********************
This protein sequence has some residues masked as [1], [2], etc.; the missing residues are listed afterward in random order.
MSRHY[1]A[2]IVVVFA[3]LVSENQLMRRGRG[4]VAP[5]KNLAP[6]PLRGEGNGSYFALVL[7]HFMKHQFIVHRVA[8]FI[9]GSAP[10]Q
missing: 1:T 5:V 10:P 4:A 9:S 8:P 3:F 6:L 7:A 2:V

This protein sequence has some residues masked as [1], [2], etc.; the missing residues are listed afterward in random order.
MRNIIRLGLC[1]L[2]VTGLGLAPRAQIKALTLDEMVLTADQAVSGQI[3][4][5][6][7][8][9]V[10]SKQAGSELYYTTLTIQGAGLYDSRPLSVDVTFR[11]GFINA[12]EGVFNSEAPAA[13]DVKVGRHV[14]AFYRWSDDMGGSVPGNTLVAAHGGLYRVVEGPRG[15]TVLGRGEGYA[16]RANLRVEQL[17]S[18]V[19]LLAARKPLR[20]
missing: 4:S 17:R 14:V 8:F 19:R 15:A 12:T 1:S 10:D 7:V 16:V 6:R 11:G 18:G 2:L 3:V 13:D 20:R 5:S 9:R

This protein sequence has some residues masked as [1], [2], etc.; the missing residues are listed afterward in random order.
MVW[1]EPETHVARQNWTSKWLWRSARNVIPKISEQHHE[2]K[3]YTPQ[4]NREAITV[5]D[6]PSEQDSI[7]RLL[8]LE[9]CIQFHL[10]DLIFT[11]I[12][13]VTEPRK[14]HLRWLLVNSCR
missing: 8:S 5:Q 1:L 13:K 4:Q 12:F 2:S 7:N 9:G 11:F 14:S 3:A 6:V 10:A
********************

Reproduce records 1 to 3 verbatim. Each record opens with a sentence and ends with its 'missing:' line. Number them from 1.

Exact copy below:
This protein sequence has some residues masked as [1], [2], etc.; the missing residues are listed afterward in random order.
MSRHY[1]A[2]IVVVFA[3]LVSENQLMRRGRG[4]VAP[5]KNLAP[6]PLRGEGNGSYFALVL[7]HFMKHQFIVHRVA[8]FI[9]GSAP[10]Q
missing: 1:T 5:V 10:P 4:A 9:S 8:P 3:F 6:L 7:A 2:V

This protein sequence has some residues masked as [1], [2], etc.; the missing residues are listed afterward in random order.
MRNIIRLGLC[1]L[2]VTGLGLAPRAQIKALTLDEMVLTADQAVSGQI[3][4][5][6][7][8][9]V[10]SKQAGSELYYTTLTIQGAGLYDSRPLSVDVTFR[11]GFINA[12]EGVFNSEAPAA[13]DVKVGRHV[14]AFYRWSDDMGGSVPGNTLVAAHGGLYRVVEGPRG[15]TVLGRGEGYA[16]RANLRVEQL[17]S[18]V[19]LLAARKPLR[20]
missing: 4:S 17:R 14:V 8:F 19:R 15:A 12:T 1:S 10:D 7:V 16:V 6:R 11:G 18:G 2:L 3:V 13:D 20:R 5:S 9:R

This protein sequence has some residues masked as [1], [2], etc.; the missing residues are listed afterward in random order.
MVW[1]EPETHVARQNWTSKWLWRSARNVIPKISEQHHE[2]K[3]YTPQ[4]NREAITV[5]D[6]PSEQDSI[7]RLL[8]LE[9]CIQFHL[10]DLIFT[11]I[12][13]VTEPRK[14]HLRWLLVNSCR
missing: 8:S 5:Q 1:L 13:K 4:Q 12:F 2:S 7:N 9:G 11:F 14:S 3:A 6:V 10:A